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HOME > Publications > Professional Articles > What's it like being chased internationally with a red notice?

What's it like being chased internationally with a red notice?


With the rise of international exchanges in people-to-people, economic, and technological realms, cross-border crime has become a pressing issue. This involves conflicts of criminal jurisdiction across different territories, the application of international criminal law, and the fight against transnational crime through international cooperation. According to reports, the 'Fox Hunt Office' led police from public security organs around the world in the 'Fox Hunt 2023' special operation. They established over 30 working groups and arrested a total of 1,255 suspects of various types of fugitive economic crimes in more than 20 countries worldwide. On 19 March 2024, the Office of International Fugitive Recovery and Cross-border Corruption Control of the Central Anti-Corruption Coordination Group held a meeting to discuss and plan the work of international fugitive recovery and cross-border corruption control for 2024. They also launched the 'Skynet 2024' operation. Among them, the National Supervisory Commission led a special operation on international fugitive recovery for job-related crimes. The Ministry of Public Security carried out a special operation on 'Fox Hunting'. The People's Bank of China, in conjunction with the Ministry of Public Security, carried out a special operation on the prevention and crackdown of the use of offshore corporations and underground moneylenders for the transfer of stolen funds abroad.The Supreme People's Court, in conjunction with the Supreme People's Procuratorate, has launched a special operation to recover stolen goods in cases where criminal suspects and defendants have fled and died, and the Central Organisation Department, in conjunction with the Ministry of Public Security, has launched a special operation to control irregularities in the handling and possession of documents. Among these special operations, the "Red Notice" for fugitives to be arrested and extradited, so called because of the red Interpol emblem in the upper left-hand corner of the notice, is the highest level of urgent and expeditious wanted notice.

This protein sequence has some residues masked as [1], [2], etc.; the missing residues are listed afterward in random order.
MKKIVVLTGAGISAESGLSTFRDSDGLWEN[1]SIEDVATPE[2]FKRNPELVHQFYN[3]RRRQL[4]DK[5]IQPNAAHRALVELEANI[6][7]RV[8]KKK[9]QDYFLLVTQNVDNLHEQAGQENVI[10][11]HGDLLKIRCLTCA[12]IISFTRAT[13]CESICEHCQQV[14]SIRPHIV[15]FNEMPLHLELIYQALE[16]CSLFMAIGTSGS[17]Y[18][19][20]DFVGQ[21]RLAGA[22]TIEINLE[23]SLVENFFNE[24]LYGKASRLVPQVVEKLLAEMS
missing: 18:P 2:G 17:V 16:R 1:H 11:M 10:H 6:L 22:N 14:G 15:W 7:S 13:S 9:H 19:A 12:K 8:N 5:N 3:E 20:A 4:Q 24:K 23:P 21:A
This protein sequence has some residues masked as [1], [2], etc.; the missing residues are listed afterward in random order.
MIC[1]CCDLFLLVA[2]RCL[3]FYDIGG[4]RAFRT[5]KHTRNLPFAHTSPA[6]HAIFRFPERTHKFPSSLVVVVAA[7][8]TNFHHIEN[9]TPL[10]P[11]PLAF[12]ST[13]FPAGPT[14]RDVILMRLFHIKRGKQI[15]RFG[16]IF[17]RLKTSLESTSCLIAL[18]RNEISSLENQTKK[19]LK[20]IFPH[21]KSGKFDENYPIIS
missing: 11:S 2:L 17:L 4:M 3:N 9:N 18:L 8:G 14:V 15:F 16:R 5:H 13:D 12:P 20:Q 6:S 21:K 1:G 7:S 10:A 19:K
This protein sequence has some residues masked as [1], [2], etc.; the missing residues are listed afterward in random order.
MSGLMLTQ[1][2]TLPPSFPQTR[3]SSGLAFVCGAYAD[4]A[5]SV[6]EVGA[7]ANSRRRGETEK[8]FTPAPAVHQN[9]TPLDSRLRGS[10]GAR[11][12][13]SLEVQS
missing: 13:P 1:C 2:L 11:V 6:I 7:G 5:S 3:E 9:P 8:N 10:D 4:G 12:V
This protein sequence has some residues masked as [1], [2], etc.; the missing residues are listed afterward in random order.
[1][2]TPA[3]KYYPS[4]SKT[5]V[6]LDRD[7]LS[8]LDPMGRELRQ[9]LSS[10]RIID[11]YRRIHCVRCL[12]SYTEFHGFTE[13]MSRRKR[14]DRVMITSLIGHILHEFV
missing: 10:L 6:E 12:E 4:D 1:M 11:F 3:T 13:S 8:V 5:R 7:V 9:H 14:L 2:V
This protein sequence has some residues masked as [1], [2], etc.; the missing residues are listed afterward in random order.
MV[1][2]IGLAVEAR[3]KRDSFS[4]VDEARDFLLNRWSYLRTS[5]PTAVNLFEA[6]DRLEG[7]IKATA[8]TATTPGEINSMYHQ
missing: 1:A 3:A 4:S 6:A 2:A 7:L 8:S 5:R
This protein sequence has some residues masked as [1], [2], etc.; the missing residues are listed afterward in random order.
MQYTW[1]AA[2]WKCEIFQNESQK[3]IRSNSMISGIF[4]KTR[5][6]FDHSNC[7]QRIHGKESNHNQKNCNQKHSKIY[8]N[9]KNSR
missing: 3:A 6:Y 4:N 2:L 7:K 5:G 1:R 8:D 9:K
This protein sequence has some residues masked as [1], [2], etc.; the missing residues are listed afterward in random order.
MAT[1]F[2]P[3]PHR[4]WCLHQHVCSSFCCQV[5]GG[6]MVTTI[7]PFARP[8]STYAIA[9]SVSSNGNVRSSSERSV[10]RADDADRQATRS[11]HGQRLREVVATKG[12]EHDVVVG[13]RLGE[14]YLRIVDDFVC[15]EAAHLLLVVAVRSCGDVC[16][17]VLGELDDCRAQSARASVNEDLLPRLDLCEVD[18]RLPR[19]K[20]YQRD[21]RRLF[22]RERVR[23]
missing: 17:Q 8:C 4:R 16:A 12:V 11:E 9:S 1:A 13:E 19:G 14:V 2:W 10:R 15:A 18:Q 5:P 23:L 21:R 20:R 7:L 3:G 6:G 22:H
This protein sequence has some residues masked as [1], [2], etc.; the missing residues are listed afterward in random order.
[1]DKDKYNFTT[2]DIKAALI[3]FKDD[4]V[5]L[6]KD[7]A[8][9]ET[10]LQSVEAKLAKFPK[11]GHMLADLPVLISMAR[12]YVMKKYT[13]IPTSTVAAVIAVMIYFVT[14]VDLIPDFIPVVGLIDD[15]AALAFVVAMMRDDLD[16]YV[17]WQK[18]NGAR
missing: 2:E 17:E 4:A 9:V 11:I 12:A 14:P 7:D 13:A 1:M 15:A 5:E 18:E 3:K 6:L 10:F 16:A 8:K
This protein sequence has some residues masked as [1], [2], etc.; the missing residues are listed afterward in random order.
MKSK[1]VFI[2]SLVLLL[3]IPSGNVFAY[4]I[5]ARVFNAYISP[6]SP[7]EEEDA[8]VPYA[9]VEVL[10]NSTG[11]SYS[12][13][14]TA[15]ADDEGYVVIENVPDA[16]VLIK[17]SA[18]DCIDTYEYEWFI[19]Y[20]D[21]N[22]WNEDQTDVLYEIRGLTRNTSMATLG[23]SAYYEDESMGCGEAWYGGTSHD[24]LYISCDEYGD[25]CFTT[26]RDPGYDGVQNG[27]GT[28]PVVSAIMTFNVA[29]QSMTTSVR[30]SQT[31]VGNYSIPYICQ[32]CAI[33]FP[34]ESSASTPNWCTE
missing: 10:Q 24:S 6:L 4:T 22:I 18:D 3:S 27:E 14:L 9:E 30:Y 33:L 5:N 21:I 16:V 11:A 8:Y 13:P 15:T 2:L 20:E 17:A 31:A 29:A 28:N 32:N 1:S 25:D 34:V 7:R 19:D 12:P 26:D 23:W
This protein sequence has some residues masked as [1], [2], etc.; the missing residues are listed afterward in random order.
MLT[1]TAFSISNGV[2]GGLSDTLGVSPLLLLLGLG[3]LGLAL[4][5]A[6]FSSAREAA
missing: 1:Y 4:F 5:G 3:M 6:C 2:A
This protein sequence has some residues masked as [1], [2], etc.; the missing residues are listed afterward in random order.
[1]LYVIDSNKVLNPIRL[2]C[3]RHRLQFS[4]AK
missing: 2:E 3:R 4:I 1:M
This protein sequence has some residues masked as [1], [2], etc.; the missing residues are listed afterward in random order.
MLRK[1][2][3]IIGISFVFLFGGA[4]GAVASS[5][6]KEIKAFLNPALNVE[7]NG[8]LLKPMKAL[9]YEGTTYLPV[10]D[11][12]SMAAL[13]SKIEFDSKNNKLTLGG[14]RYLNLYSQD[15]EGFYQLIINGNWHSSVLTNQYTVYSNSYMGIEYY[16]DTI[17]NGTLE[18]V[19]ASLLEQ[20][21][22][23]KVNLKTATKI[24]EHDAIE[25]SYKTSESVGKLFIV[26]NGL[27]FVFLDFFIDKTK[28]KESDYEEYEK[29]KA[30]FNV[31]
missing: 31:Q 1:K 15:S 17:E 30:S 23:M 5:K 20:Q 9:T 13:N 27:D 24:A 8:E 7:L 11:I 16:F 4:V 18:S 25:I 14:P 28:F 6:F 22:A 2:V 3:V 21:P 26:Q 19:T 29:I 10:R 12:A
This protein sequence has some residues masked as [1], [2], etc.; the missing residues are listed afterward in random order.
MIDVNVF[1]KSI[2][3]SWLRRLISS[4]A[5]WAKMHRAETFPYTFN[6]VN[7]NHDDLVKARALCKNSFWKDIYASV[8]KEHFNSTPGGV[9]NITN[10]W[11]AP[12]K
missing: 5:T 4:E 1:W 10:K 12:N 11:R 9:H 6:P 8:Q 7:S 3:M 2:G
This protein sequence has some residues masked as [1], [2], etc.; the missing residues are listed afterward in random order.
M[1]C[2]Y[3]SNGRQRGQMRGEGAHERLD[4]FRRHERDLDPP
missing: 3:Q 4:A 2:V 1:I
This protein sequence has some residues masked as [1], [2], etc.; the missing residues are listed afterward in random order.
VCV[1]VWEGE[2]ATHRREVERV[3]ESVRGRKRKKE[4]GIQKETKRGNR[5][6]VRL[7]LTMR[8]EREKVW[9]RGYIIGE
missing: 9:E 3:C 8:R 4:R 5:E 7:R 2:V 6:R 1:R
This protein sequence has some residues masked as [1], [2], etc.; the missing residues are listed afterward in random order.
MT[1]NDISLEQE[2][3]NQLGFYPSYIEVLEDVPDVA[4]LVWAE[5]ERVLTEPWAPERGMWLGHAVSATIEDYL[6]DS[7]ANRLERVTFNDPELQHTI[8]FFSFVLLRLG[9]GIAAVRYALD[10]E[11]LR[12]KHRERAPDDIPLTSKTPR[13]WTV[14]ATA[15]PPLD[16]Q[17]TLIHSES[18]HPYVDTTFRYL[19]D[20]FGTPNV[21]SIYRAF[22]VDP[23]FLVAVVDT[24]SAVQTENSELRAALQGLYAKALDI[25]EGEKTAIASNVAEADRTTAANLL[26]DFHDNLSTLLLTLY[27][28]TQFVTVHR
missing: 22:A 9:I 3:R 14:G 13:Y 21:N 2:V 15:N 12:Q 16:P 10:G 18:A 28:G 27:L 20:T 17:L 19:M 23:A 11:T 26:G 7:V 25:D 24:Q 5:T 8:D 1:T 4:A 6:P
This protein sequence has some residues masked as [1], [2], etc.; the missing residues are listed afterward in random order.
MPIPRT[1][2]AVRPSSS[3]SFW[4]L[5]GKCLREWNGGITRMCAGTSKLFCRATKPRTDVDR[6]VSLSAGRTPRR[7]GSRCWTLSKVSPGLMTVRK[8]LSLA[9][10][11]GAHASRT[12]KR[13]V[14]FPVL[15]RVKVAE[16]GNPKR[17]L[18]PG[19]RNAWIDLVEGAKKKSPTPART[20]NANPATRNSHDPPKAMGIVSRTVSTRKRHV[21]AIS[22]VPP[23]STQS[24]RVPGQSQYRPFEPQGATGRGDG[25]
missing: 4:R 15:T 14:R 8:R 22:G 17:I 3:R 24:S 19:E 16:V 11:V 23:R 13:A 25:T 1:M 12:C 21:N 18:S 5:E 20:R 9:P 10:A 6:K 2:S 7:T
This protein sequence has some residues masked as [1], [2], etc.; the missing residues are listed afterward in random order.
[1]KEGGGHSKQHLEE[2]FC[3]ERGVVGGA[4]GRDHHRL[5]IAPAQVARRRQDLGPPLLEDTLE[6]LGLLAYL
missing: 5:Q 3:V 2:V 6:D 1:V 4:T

I. What is a red notice

Red Notice is issued by Interpol is a kind of international notification, used for worldwide pursuit and temporary arrest of specific fugitives. It is Interpol's most well-known form of notification, and is usually used to pursue individuals suspected of serious crimes such as murder, kidnapping, drug trafficking, corruption, fraud, etc. As of now, Interpol has 196 member countries, including major countries such as China, the United States and Germany.[1] In China, the issuing agency of the Red Notice is the National Central Bureau of Interpol China.In April 2015, the National Central Bureau of Interpol China centrally announced the Red Notice for 100 fugitives suspected of committing crimes. Since then, the pursuit of "100 red pass personnel" has become a highlight of China's overseas pursuit of fugitives, by all walks of life wide attention .[2]

Red Notices contain detailed information about the wanted person, such as name, gender, date of birth, nationality, offences involved, photograph, fingerprints, and other relevant information that can help identify and locate the individual. Once issued, a Red Notice is sent to all INTERPOL member countries requesting them to take action in their respective jurisdictions to assist in locating and arresting the fugitive.